Organic enrichment may be beneficial to suspension feeders as a direct source of food and may indirectly enhance food supply where enrichment stimulates local growth of phytoplankton and diatoms. Raymont (1950) recorded an increase in Ophiocomina nigra populations following the addition of fertilizers to the waters of an enclosed basin of Loch Sween, Argyll. A dense aggregation of Ophiothrix and Ophiocomina was recorded in 1974 from a site at the mouth of Killary Harbour, western Ireland, and reported unchanged following subsequent establishment of a salmon farm within 100 m of the main beds (B. Ball, pers. comm. cited in Hughes, 1998b). However, high levels of organic enrichment would be expected to result in excessive sedimentation and hypoxia having deleterious effects on brittlestars and other suspension feeders. Stachowitsch (1984) reported that organic pollution may well have contributed to the environmental oxygen depletion causing mass mortality of brittlestar Ophiothrix quinquemaculata in the Gulf of Trieste.

The AZTI Marine Biotic Index (AMBI) is a biotic index to assess disturbance (including organic enrichment). Borja et al. (2000) assigned Ophiothrix fragilis to Ecological Group I (Species very sensitive to organic enrichment and present under unpolluted conditions (initial state) whereas Gittenberger & Van Loon (2011) assigned this species to Ecological Group II (Species indifferent to enrichment, always present in low densities with non-significant variations with time) (from initial state, to slight unbalance). Ophiocomina nigra has not been assigned an AMBI category. Although the unpublished Gittenberger & Van Loon (2011) report is an update on Borja et al. (2000), the former is a peer reviewed publication. Given that the evidence used in both cases is unclear, the degree of confidence is assessed as medium.

Sensitivity assessment: The evidence presented based on the AMBI scores conflicts and considered with caution. This biotope is generally found in areas with some water movement and this is likely to disperse organic matter reducing organic material load. Resistance to organic enrichment is assessed as ‘High’ and resilience as ‘High’. The biotope is therefore assessed as ‘Not Sensitive’ to organic enrichment, and the animals found within the biotope may be able to utilize the input of organic matter as food, or are likely to be resistant of inputs at the benchmark level.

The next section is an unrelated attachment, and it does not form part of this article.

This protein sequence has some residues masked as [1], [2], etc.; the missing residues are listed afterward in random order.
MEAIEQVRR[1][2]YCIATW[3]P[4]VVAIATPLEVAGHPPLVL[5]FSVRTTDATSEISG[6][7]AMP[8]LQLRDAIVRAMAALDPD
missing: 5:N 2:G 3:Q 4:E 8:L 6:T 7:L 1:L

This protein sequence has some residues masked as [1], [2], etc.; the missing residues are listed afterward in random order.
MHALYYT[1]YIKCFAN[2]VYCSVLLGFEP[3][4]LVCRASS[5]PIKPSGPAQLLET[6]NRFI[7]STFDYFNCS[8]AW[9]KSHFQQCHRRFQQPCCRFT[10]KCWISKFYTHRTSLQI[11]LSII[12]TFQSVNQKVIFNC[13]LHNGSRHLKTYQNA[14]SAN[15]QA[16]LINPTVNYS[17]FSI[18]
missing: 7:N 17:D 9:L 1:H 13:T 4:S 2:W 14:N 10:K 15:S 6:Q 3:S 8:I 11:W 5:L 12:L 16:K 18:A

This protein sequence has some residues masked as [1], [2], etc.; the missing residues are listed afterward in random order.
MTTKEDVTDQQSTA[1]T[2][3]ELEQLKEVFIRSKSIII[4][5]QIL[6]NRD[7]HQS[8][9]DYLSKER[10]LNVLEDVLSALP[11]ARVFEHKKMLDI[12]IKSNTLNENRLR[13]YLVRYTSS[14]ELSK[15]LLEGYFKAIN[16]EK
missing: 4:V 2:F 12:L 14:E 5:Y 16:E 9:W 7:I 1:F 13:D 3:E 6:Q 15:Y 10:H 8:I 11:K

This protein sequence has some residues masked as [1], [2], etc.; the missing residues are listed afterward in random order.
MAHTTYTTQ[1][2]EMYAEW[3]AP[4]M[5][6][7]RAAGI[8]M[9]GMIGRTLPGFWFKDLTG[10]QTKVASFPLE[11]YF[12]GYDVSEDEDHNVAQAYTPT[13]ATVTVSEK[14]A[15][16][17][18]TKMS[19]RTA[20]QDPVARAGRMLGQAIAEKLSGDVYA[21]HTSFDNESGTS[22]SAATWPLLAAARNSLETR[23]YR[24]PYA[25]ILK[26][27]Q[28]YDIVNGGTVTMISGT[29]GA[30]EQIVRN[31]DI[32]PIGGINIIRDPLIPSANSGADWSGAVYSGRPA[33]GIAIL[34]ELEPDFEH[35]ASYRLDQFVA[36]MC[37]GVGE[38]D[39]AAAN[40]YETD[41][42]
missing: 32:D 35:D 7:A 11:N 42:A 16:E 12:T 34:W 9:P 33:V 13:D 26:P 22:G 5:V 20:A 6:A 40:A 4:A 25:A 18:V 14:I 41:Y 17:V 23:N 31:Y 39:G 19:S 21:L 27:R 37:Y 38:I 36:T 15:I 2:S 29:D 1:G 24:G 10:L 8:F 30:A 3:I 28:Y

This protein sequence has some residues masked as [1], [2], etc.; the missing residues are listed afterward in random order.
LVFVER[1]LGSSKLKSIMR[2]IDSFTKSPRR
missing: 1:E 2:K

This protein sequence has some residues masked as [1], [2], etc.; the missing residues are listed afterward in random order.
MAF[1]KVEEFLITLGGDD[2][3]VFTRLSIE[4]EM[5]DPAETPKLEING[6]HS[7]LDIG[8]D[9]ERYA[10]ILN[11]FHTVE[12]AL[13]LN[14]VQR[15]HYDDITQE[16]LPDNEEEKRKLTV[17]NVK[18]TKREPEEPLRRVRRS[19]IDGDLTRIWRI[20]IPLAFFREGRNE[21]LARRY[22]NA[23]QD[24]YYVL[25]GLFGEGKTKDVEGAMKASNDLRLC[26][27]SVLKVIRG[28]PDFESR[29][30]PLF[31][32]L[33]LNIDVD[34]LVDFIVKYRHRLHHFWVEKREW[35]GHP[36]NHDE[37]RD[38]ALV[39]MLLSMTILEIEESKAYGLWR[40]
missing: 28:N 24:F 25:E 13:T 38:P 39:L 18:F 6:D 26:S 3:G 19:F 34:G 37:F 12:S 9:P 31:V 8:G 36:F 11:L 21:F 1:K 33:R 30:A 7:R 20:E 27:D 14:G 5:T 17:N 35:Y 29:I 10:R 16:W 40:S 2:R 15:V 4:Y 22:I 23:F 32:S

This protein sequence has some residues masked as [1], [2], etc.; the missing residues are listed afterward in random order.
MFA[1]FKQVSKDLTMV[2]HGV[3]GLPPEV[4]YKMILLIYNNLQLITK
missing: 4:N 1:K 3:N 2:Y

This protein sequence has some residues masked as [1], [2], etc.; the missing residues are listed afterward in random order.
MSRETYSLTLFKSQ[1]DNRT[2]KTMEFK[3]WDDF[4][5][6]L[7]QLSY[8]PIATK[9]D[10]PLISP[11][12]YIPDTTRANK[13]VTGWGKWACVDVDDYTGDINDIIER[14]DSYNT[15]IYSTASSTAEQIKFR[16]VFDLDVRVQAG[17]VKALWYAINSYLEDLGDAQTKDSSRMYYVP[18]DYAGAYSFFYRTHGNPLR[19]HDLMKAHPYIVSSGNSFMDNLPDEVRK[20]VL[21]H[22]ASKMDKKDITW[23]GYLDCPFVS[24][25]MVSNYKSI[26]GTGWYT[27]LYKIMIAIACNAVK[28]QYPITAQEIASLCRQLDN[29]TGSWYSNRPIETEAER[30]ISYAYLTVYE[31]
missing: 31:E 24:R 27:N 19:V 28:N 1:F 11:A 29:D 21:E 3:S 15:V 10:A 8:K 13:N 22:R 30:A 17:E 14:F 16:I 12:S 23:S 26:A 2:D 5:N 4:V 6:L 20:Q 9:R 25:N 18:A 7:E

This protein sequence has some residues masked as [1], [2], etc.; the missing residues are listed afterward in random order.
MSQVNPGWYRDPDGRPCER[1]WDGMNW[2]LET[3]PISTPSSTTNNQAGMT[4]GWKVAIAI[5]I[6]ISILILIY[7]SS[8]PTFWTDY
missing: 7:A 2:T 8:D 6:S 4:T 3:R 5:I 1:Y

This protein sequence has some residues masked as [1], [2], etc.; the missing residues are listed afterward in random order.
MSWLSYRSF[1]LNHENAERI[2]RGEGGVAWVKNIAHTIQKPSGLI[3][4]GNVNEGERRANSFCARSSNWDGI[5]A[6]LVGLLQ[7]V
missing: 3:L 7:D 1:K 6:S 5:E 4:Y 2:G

High
Medium
High
Low
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High
High
High
High
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Not sensitive
Medium
High
Low
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Physical Pressures

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ResistanceResilienceSensitivity
Physical loss (to land or freshwater habitat) [Show more]

Physical loss (to land or freshwater habitat)

Benchmark. A permanent loss of existing saline habitat within the site. Further detail

Evidence

All marine habitats and benthic species are considered to have a resistance of ‘None’ to this pressure and to be unable to recover from a permanent loss of habitat (resilience is ‘Very Low’). Sensitivity within the direct spatial footprint of this pressure is therefore ‘High’. Although no specific evidence is described confidence in this assessment is high, due to the incontrovertible nature of this pressure. 

None
High
High
High
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Very Low
High
High
High
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High
High
High
High
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Physical change (to another seabed type) [Show more]

Physical change (to another seabed type)

Benchmark. Permanent change from sedimentary or soft rock substrata to hard rock or artificial substrata or vice-versa. Further detail

Evidence

If the mixed sediments were replaced with rock substrata, this would represent a fundamental change to the physical character of the biotope. The biotope would be lost and/or re-classified.

Sensitivity assessment: Resistance to the pressure is considered ‘None’, and resilience ‘Very low’. Sensitivity has been assessed as ‘High’.

None
High
High
High
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Very Low
High
High
High
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High
High
High
High
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Physical change (to another sediment type) [Show more]

Physical change (to another sediment type)

Benchmark. Permanent change in one Folk class (based on UK SeaMap simplified classification). Further detail

Evidence

Records indicate that SS.SMx.CMx.OphMx occurs on a range of substrata, often including boulders, pebbles, cobbles, gravel, sand and mud (Connor et al., 2004).The characterizing species of this biotope, the brittlestars, are epifaunal and not attached to the substratum, and therefore unlikely to be adversely affected by a change in one Folk class from mixed sediment to mud and sandy mud, for example.

Sensitivity assessment: A change in the seabed type at the benchmark level is unlikely to affect the characterizing species, which have been recorded on a wide variety of substrata, ranging from bedrock, through boulders and cobbles to gravel, sand and mud (Hughes, 1998b). Resistance is therefore assessed as ’High’ and resilience as ‘High’ (by default), and the biotope is considered ‘Not Sensitive’ at the pressure benchmark.